Audit Underscores Need for New Leadership of Lowell Schools
The rumblings across Lowell the past few weeks were that the long-awaited independent audit of school finances would land with a bang. On Friday night, it didn’t land so much as detonate.
The damning review by accounting firm CliftonLarsonAllen shows a district in total disarray, with divisive leadership and unqualified management routinely discarding even basic checks and balances.
Former Superintendent Salah Khelfaoui is cast as someone who played “favorites.” Among the financial accusations, Khelfaoui:
* Did not inform the School Committee about a special education busing proposal that would have saved the district $1.9 million over 4 1/2 years;
* Promised a principal additional pay for a summer project not approved by the School Committee;
* Overspent the transportation budget by $1.1 million.
The employee who should have sounded the alarm was Assistant Superintendent of Finance Gary Frisch. The audit said: “Mr. Frisch was viewed as someone who was simply overwhelmed with the new job or had no idea how to manage finances or prepare a budget for such a large entity.”
Why? For one thing, Frisch was hired in part on the claim that he is a certified public accountant. He was -- his Illinois license expired more than 20 years ago. In other words, the district didn’t check his background.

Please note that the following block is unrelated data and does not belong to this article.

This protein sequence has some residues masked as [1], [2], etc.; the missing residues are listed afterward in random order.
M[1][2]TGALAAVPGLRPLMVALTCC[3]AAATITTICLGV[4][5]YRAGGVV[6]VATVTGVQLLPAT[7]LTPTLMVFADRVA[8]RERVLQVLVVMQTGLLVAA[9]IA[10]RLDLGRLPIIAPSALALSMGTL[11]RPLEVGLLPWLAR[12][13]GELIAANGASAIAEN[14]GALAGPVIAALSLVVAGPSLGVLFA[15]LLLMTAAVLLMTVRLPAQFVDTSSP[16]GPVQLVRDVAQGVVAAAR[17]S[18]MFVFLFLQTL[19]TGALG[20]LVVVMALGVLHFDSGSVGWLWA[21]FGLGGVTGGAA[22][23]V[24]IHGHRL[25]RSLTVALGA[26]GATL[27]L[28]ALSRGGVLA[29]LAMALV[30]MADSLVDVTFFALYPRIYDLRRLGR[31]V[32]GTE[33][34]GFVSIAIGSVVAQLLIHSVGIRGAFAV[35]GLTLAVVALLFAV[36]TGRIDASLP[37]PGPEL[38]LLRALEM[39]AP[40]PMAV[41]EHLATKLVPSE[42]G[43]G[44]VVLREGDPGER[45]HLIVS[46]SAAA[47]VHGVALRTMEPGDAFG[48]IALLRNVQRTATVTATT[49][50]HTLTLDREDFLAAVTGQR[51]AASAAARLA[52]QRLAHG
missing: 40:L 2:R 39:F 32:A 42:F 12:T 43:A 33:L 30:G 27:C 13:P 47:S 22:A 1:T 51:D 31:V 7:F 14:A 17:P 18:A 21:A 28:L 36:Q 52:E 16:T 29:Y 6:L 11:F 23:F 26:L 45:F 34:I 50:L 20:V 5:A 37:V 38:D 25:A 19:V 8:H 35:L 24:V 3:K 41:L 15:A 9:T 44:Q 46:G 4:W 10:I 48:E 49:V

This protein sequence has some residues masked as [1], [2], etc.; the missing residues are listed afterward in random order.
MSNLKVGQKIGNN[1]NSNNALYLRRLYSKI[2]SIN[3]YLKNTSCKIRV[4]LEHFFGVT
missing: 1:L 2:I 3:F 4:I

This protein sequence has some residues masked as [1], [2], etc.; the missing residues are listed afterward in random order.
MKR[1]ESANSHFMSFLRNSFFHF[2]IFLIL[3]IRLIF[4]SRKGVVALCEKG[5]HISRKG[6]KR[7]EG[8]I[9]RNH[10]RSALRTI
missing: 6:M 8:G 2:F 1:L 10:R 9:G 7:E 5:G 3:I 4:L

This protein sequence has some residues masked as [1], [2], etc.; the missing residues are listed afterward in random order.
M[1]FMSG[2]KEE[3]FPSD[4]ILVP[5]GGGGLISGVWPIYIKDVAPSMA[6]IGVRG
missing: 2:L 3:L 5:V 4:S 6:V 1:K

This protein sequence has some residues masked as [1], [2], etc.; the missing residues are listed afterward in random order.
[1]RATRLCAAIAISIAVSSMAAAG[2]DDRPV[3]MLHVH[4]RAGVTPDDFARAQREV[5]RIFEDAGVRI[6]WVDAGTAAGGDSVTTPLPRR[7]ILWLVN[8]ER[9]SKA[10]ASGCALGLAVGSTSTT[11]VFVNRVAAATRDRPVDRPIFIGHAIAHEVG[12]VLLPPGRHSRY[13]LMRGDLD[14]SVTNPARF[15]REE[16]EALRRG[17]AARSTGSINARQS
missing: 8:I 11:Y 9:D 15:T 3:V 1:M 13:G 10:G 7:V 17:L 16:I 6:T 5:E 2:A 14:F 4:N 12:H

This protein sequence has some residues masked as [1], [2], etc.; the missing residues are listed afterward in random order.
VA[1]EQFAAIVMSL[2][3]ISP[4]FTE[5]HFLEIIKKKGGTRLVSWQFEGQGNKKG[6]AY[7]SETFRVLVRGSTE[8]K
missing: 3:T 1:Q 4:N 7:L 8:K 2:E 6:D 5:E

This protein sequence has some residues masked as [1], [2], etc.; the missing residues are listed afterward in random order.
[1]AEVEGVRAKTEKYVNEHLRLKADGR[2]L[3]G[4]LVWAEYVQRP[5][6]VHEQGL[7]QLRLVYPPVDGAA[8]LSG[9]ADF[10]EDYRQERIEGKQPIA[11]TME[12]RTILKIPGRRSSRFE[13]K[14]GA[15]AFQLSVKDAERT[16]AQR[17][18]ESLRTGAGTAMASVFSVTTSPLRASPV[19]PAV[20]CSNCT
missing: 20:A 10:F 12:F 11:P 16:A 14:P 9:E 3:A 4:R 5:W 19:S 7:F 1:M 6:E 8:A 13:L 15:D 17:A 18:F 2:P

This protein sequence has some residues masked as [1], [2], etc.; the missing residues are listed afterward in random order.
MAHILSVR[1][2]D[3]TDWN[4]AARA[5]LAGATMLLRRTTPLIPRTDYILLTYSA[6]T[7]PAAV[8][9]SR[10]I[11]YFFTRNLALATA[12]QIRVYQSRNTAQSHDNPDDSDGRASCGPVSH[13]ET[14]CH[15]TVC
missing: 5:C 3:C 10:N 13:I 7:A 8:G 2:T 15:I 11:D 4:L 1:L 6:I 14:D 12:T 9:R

All six elected School Committee members -- Andre Descoteaux, Jackie Doherty, Robert Hoey Jr., Dominik Lay, Connie Martin and Gerry Nutter -- are culpable in this mess. As a group, they failed as stewards of children’s education by not asking tough questions on a variety of issues, including the rapid deterioration of school buildings. Heat issues at Lowell High School, which have persisted for more than a year, remain unresolved. Some members have refused to even admit the district was running in the red.
But in particular, Descoteaux, Hoey and Lay have played hear-see-speak no evil, blaming their colleagues for micromanaging, or painting Khelfaoui’s dismissal as political retribution for passing over Assistant Superintendent Jay Lang for the top job four years ago.
The continuing chaos led this space to call for new direction in the 2017 election and to back all but an entirely new School Committee.
Interim Superintendent Jeannine Durkin and Interim Business Manager Billie Jo Turner, tasked with the impossible task of unraveling the district’s finances, have worked hard with city-side leaders to right the ship. But the end result will be another turn in the city’s revolving school superintendency, where the district’s leader stays until they’re sick of the job, or the School Committee grows sick of them. The culture has led to increasingly weak candidate fields in the past decade. Khelfaoui came from tiny Winchendon leaving amid ... wait for it ... controversy about a budget deficit. (Lang landed in Chelmsford. He’s probably much happier.)
Lowell is better than this. The Lowell Public Schools should be better than this. It’s time to act like it.